Another point of interest is The Stray Dog Café (Подваль бродячей собаки) located in the southwest corner of Arts Square (Плошадь искусств). This is the old haunt where many famous writers and poets from the early 20th century met to discuss poetry and literary theories. The café is especially known for the Acmeist poets that frequented it, including Akhmatova, Gumilev (her husband), Mandelstam, Kuzmin, and others.
There are numerous sites connected to Bulgakov’s life and works. Bulgakov worked at the Moscow Art Theater (МХАТ имени АП Чехова) as an assistant director and his experiences there most likely fueled his Theatrical Novel (Black Snow) («Театральный роман») in which he satirizes the period of the 1930s when the theater was under tight censorship and had to largely limit its repertoire to plays by Gorky and other supporters of the regime. Additionally you won’t want to miss Bulgakov’s House Museum (site only in Russian) at 10 Bolshaya Sadovaya St. (д. 10 Большая садовая ул.) in which parts of his satirical novel, The Master and Margarita are set. The flat, covered with graffiti painted by enthusiasts of his work, has recently been turned into a house-museum complete with a black cat to welcome visitors. Not far from Bulgakov’s flat is Patriarch’s Ponds (Патриаршие пруды) where Bezdomny and Berlioz meet the devil (disguised as Woland) in the opening scene of the novel. Also in the vicinity is the lovely Café Margarita (in honor of the novel’s bewitching heroine) which holds nightly musical performances in a quaint, intimate atmosphere.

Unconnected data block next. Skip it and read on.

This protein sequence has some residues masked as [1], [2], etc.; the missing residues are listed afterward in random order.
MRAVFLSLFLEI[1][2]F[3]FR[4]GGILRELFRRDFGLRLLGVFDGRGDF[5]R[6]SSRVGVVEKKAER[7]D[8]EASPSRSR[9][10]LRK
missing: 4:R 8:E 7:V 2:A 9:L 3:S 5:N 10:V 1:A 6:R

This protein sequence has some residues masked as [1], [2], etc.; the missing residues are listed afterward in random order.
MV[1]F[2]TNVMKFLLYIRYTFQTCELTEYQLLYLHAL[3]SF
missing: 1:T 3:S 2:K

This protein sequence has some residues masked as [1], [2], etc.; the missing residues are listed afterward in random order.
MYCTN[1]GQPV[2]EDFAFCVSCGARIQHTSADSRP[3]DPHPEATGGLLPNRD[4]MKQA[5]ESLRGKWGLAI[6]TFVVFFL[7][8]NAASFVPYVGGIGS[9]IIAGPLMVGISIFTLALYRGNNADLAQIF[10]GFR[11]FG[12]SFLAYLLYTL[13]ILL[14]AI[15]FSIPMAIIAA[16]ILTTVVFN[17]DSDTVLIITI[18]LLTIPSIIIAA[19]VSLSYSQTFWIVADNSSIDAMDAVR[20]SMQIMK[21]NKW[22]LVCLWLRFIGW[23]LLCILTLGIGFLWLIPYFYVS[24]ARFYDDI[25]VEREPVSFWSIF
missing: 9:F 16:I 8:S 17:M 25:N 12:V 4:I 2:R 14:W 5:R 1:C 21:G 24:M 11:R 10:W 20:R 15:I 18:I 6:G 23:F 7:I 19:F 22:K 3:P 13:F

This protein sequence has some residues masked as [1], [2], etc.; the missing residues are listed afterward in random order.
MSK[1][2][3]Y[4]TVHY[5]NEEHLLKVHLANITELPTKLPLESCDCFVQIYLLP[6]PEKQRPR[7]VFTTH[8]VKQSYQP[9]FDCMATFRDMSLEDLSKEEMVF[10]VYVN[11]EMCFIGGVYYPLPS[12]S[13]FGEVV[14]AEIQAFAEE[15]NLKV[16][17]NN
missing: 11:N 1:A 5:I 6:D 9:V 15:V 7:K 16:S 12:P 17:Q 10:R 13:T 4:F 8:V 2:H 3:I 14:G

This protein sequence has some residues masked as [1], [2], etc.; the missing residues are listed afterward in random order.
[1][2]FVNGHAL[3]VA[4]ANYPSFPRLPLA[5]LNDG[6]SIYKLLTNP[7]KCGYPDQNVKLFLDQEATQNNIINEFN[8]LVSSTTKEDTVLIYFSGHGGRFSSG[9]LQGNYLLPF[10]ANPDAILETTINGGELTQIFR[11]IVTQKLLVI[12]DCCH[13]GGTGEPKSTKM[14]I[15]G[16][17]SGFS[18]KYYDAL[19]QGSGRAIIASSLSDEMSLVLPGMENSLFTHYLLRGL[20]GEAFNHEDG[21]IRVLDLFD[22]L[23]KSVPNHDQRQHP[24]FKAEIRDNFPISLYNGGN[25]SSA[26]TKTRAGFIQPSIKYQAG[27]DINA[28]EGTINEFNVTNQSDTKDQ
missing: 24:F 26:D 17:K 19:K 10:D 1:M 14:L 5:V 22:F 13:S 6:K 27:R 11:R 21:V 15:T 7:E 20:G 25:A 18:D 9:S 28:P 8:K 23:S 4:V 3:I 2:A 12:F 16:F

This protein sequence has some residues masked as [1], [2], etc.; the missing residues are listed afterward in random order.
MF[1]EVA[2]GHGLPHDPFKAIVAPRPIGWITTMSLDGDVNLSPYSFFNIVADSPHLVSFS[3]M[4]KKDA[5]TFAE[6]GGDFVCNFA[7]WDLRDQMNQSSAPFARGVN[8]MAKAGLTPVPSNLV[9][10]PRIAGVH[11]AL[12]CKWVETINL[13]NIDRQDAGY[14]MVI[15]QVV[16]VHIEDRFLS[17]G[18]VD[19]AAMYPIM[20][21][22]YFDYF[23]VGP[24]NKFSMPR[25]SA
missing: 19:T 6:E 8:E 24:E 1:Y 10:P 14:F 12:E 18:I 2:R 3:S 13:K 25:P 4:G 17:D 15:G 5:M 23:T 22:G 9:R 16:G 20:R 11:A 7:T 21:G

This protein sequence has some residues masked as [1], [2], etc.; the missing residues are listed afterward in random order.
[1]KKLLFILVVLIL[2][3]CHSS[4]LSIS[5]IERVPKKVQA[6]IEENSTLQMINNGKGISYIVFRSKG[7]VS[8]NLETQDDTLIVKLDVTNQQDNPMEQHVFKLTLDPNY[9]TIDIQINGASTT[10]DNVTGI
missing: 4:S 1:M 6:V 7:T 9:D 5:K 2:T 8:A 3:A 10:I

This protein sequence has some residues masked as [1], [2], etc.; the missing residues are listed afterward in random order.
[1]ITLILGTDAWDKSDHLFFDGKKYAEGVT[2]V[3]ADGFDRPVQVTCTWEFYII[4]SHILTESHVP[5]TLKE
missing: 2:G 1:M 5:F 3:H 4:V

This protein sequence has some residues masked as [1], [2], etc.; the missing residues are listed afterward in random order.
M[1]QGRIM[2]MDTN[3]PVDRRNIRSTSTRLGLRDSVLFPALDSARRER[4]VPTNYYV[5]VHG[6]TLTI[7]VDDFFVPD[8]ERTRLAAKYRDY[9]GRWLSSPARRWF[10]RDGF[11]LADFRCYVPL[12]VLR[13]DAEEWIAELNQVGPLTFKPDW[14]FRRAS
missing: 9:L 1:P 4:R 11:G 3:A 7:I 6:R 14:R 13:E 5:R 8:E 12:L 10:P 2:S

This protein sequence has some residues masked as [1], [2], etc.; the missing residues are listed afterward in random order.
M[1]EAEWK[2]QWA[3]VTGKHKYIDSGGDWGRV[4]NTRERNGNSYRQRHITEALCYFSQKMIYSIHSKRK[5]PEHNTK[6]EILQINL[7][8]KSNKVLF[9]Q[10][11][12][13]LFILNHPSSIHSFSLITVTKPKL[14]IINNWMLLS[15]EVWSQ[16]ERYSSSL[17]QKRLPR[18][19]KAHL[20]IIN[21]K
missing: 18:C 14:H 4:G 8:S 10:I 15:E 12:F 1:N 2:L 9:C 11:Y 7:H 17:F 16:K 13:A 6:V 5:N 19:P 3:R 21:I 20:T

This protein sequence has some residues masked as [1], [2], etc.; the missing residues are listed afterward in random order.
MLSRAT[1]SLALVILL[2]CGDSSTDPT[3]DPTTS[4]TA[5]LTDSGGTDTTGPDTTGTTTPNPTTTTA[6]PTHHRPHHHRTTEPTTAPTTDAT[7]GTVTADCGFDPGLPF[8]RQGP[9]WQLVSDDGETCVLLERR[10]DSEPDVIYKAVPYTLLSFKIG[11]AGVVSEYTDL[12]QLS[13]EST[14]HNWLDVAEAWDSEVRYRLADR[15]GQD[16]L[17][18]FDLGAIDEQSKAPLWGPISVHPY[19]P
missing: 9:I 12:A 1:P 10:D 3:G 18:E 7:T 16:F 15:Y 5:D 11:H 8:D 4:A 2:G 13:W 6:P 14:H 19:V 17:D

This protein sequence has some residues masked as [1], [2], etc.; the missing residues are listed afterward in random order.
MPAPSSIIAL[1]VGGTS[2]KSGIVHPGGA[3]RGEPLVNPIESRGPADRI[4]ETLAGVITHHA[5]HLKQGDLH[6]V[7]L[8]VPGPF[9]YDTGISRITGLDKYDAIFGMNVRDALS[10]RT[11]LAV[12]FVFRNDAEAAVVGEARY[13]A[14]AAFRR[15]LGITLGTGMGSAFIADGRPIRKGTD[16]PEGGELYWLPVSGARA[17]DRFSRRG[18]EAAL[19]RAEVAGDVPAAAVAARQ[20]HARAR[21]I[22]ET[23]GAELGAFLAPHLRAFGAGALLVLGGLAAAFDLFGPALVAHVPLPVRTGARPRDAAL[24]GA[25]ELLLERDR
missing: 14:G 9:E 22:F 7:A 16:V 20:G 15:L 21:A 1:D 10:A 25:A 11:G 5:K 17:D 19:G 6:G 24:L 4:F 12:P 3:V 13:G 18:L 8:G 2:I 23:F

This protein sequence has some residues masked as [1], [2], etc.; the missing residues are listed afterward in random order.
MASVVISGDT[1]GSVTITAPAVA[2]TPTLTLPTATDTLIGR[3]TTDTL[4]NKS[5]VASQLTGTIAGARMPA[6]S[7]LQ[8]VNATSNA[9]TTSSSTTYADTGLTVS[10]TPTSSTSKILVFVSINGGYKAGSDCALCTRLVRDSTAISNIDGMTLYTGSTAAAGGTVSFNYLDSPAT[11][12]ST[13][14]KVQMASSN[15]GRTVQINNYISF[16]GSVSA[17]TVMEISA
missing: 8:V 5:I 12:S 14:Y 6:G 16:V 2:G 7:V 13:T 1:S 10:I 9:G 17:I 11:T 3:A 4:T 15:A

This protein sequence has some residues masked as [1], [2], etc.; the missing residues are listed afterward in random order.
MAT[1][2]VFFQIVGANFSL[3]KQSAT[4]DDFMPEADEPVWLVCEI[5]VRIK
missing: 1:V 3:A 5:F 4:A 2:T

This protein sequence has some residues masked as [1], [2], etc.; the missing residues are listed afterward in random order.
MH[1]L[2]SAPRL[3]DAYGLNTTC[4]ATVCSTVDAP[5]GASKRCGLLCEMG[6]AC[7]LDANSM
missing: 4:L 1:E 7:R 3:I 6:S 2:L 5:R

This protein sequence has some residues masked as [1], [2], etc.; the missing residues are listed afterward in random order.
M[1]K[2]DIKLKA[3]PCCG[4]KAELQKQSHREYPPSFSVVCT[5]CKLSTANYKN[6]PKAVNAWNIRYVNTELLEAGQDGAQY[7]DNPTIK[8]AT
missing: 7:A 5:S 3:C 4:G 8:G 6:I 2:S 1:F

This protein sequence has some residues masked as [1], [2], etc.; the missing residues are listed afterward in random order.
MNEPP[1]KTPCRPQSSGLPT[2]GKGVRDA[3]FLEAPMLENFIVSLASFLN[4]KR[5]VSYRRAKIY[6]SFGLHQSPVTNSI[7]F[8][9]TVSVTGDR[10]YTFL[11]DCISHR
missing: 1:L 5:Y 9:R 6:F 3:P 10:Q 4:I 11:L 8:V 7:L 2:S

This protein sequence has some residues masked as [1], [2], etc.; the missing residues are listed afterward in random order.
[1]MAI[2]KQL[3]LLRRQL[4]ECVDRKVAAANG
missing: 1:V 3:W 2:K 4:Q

The Mayakovsky Museum (Музей-квартира ВВ Маяковского) of poet Vladimir Mayakovsky is also of interest to lovers of Soviet poetry, and is perhaps the most striking literary museum in Moscow. The exhibit leads the viewer through his life in chronological order with each room creatively designed to physically reflect the abstract, splintered style of his work. Conveniently, it is located next door to Biblio Globus (Библио глобусь), a gigantic book store.
One may also visit the graves of prominent literary figures such as Mayakovsky, Bulgakov, Gogol, Chekhov, and others at the cemetery in Novodevichiy Monastery (Новодевичий монастыр).
Perm may not have the most exciting reputation—known as a bland, industrial city in the Urals and once home to a harsh GULAG. In fact, “(Anton) Chekhov used Perm as inspiration for the city that his Three Sisters («Три сестры») were so desperate to leave,” says the Lonely Planet guidebook. However, Chekhov isn’t the only writer who found inspiration in this city. In his mid-twenties, Boris Pasternak briefly lived there and subsequently based Yuryatin (Юрятин), the fictional town in Doctor Zhivago («Доктор Живаго»), on Perm.